Environmental Performance Index for the Forest

Bruce Lippke, Jeffrey Comnick, Leonard R. Johnson

Abstract


Comparative environmental performance indices for energy use, global warming potential (GWP), air, water, and solid waste emissions covering the stages of processing from the harvesting of wood and the extraction of non-renewable materials to the construction of a house using different materials are developed in other articles. Developing performance indices that compare renewable resources and their environmental impacts on the land base to the depletion of non-renewable resources is problematic. Materials that involve mining are inherently not renewable compared to forest resources, which are renewable over some rotation age of the forest. The environmental impacts on the forest are dynamic and are impacted by landscape changes with some related to the production of wood for markets. Forest ecology metrics are developed to show the impact of management alternatives based on changing stand structures. Forest diversity, measured by structure classes, is impacted by longer rotation and thinning alternatives as well as preservation and protection policies.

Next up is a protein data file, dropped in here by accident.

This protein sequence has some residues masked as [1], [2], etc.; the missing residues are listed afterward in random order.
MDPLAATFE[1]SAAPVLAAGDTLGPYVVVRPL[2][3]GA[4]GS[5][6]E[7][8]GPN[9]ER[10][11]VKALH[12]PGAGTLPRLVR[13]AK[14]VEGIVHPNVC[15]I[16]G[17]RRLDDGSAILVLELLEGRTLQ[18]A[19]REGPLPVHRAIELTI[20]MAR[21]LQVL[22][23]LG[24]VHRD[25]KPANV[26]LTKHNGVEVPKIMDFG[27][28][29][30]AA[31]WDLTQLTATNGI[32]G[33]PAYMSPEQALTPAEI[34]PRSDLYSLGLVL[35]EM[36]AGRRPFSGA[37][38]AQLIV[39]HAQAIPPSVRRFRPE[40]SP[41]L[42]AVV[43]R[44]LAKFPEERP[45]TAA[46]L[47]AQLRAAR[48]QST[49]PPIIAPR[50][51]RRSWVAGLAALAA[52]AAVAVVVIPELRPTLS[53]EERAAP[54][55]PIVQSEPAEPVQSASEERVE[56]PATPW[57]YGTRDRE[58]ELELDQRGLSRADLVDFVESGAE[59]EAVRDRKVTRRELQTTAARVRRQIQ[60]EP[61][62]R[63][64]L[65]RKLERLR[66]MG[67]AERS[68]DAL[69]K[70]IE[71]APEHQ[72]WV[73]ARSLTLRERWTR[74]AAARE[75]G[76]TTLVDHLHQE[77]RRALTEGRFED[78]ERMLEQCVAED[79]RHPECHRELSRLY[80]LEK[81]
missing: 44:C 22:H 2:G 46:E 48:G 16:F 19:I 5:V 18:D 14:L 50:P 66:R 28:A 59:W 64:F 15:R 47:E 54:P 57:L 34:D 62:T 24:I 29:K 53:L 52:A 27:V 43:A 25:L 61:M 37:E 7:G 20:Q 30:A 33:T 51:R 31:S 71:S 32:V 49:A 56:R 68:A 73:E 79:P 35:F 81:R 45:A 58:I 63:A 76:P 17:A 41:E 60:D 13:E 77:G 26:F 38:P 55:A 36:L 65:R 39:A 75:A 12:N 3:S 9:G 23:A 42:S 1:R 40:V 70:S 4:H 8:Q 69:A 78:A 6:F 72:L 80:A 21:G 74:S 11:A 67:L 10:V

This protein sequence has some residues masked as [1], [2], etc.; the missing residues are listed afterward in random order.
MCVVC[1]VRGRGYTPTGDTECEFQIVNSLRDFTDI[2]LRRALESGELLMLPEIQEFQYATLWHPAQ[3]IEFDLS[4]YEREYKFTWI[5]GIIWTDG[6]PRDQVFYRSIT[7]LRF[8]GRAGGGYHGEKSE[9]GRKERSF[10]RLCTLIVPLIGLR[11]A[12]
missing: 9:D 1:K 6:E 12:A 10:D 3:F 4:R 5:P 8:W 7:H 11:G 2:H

Management alternatives can contribute to some restoration of pre-settlement conditions of forests and provides a benchmark from which to evaluate reduced stand structure diversity and loss of habitat. While a century of commercial management has reduced the diversity in the forest and in particular has increased the share of acres in both the stand initiation stage and the closed canopy or stem exclusion stage, the trend has already turned in response to demands for more forest acres under increased protection and preservation status. Increased thinning from more intensive management and policies to protect threatened species are both contributing to increased understory reinitiation and ultimately more complex old forest structures. Longer rotation management could add to this effect but at a substantial cost since the economics of long rotation management falls below acceptable levels for economic investments.


Keywords


Biodiversity;forest management;intensive management;forest diversity;restoration;environmental performance

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